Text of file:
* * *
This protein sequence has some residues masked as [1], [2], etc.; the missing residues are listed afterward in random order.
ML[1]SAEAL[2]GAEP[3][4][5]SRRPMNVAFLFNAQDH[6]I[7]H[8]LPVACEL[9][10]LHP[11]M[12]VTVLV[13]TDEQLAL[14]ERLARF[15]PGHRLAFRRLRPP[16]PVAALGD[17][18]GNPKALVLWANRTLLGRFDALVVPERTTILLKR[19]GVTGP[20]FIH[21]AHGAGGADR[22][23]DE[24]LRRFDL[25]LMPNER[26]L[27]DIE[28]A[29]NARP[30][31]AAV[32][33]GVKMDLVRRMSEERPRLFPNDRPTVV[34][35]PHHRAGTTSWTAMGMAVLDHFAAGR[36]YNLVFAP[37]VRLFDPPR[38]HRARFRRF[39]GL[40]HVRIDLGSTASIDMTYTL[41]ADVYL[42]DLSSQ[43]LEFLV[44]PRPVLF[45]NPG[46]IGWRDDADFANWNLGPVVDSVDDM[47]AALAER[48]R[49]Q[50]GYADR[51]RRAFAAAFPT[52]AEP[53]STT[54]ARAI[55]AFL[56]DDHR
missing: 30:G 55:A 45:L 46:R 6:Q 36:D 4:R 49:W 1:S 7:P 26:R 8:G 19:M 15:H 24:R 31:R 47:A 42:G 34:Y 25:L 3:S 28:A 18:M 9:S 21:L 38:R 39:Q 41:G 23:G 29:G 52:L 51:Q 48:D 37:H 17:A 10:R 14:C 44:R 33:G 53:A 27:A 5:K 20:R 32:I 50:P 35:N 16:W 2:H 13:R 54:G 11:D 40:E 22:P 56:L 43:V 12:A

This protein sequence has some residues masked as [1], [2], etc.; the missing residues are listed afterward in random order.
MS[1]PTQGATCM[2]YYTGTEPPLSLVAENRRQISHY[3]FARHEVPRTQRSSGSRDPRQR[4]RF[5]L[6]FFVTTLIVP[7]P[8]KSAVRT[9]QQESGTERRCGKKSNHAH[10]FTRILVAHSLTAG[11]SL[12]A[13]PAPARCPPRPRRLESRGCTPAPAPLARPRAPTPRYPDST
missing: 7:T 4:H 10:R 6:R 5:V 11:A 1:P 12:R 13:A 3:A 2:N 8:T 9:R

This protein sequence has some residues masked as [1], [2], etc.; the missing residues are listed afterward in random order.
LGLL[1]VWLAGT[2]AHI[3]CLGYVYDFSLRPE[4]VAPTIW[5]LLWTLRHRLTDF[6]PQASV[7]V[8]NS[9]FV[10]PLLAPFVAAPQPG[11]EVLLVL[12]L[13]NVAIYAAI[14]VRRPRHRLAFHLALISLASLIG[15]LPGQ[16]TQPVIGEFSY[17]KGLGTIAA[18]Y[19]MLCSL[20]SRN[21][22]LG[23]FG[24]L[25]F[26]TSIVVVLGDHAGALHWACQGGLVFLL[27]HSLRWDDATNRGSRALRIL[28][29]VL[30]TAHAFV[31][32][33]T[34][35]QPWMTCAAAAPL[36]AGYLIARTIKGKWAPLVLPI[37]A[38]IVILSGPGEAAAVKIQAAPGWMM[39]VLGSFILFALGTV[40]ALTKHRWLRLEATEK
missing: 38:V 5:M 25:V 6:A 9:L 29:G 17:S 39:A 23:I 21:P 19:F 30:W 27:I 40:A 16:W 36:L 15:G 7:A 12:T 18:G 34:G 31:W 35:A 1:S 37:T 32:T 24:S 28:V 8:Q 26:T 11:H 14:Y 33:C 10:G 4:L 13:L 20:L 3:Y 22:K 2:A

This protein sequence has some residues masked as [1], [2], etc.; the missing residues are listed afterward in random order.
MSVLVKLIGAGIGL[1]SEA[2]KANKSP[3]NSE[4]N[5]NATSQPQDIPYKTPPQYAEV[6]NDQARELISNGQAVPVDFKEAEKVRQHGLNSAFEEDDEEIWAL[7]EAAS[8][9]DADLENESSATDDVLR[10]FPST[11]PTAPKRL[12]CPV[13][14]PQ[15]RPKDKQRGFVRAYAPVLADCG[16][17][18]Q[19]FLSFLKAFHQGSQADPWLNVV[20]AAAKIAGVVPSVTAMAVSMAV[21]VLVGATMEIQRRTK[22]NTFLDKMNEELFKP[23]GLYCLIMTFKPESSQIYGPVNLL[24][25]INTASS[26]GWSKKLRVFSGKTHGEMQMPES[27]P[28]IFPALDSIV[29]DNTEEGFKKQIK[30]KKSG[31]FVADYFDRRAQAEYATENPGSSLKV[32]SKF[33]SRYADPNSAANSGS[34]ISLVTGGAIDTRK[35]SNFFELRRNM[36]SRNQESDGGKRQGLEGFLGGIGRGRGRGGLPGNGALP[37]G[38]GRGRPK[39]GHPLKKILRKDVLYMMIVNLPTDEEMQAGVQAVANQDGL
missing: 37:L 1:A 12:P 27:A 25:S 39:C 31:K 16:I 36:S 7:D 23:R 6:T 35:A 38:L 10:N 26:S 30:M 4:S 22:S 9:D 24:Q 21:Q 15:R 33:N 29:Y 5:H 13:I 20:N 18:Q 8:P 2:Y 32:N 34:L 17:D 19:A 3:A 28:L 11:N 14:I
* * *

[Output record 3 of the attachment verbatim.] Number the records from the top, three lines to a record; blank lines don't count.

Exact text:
This protein sequence has some residues masked as [1], [2], etc.; the missing residues are listed afterward in random order.
LGLL[1]VWLAGT[2]AHI[3]CLGYVYDFSLRPE[4]VAPTIW[5]LLWTLRHRLTDF[6]PQASV[7]V[8]NS[9]FV[10]PLLAPFVAAPQPG[11]EVLLVL[12]L[13]NVAIYAAI[14]VRRPRHRLAFHLALISLASLIG[15]LPGQ[16]TQPVIGEFSY[17]KGLGTIAA[18]Y[19]MLCSL[20]SRN[21][22]LG[23]FG[24]L[25]F[26]TSIVVVLGDHAGALHWACQGGLVFLL[27]HSLRWDDATNRGSRALRIL[28][29]VL[30]TAHAFV[31][32][33]T[34][35]QPWMTCAAAAPL[36]AGYLIARTIKGKWAPLVLPI[37]A[38]IVILSGPGEAAAVKIQAAPGWMM[39]VLGSFILFALGTV[40]ALTKHRWLRLEATEK
missing: 38:V 5:M 25:V 6:A 9:L 29:G 17:S 39:A 23:I 21:P 19:F 30:W 27:I 40:A 16:W 36:L 15:G 7:A 12:T 18:G 34:G 31:W 35:A 1:S 37:T 32:T 24:S 28:V 8:Q 26:T 11:H 14:Y 33:C 10:G 4:L 13:L 20:L 3:Y 22:K 2:A